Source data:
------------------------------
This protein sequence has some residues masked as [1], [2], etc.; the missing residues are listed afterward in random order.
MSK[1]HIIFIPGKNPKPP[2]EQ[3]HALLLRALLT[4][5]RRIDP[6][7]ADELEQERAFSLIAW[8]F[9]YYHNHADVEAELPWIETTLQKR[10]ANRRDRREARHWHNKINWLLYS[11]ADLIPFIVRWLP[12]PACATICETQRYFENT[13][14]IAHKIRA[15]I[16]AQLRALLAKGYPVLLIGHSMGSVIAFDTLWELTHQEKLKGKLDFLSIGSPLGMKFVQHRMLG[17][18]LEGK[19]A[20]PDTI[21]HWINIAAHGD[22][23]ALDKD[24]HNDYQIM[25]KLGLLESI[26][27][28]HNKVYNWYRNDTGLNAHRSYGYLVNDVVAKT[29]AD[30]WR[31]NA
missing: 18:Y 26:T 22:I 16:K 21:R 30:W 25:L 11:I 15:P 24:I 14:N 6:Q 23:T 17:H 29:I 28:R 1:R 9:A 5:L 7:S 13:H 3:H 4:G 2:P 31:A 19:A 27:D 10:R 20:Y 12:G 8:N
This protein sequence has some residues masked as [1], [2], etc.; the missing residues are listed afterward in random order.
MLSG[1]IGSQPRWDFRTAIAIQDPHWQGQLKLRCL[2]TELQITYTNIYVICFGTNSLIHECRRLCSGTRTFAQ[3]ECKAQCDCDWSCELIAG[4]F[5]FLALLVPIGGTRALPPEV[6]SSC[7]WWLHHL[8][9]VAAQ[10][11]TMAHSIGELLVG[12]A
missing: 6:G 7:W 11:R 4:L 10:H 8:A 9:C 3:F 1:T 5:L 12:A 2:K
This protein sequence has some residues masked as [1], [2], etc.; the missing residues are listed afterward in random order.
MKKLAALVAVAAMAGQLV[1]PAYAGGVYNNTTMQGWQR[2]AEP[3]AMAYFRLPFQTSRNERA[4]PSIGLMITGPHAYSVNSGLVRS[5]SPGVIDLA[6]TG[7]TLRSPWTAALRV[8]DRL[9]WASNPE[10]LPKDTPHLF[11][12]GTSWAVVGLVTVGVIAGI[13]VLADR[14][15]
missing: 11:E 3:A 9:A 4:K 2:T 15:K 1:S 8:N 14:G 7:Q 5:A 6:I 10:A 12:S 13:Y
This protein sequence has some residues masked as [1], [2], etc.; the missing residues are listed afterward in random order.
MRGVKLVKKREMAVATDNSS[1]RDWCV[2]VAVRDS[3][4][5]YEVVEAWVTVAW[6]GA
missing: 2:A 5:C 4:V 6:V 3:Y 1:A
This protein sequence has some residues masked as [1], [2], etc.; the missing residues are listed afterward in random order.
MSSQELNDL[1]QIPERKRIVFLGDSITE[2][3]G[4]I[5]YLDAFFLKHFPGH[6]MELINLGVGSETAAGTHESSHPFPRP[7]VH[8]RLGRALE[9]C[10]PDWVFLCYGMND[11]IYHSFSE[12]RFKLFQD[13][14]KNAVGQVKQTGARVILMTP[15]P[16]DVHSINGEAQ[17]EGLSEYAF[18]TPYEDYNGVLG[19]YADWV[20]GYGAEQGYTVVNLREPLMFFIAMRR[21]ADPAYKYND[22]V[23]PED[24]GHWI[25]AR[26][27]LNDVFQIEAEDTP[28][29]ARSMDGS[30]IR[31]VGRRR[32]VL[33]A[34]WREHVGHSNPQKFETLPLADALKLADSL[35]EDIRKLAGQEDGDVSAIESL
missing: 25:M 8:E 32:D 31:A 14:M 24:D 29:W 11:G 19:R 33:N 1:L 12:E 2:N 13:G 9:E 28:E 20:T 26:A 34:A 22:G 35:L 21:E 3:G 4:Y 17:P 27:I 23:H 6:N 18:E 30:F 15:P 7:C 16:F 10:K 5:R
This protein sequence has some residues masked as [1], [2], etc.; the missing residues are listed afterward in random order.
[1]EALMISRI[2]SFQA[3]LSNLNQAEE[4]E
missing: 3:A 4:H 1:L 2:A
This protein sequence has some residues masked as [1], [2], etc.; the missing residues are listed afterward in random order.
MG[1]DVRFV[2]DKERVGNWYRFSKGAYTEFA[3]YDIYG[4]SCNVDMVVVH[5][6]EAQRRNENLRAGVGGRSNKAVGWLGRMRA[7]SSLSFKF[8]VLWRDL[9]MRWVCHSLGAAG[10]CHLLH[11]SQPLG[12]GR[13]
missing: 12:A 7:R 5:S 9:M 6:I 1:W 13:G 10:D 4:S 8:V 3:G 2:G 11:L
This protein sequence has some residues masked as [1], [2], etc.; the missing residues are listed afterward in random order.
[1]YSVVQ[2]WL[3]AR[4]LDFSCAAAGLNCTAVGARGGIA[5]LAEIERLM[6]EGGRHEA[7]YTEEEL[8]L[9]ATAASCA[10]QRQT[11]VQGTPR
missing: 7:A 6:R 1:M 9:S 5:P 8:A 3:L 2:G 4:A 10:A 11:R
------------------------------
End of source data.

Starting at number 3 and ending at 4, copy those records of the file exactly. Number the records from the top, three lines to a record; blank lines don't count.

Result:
This protein sequence has some residues masked as [1], [2], etc.; the missing residues are listed afterward in random order.
MKKLAALVAVAAMAGQLV[1]PAYAGGVYNNTTMQGWQR[2]AEP[3]AMAYFRLPFQTSRNERA[4]PSIGLMITGPHAYSVNSGLVRS[5]SPGVIDLA[6]TG[7]TLRSPWTAALRV[8]DRL[9]WASNPE[10]LPKDTPHLF[11][12]GTSWAVVGLVTVGVIAGI[13]VLADR[14][15]
missing: 11:E 3:A 9:A 4:K 2:T 15:K 1:S 8:N 14:G 7:Q 5:A 6:I 10:A 12:S 13:Y
This protein sequence has some residues masked as [1], [2], etc.; the missing residues are listed afterward in random order.
MRGVKLVKKREMAVATDNSS[1]RDWCV[2]VAVRDS[3][4][5]YEVVEAWVTVAW[6]GA
missing: 2:A 5:C 4:V 6:V 3:Y 1:A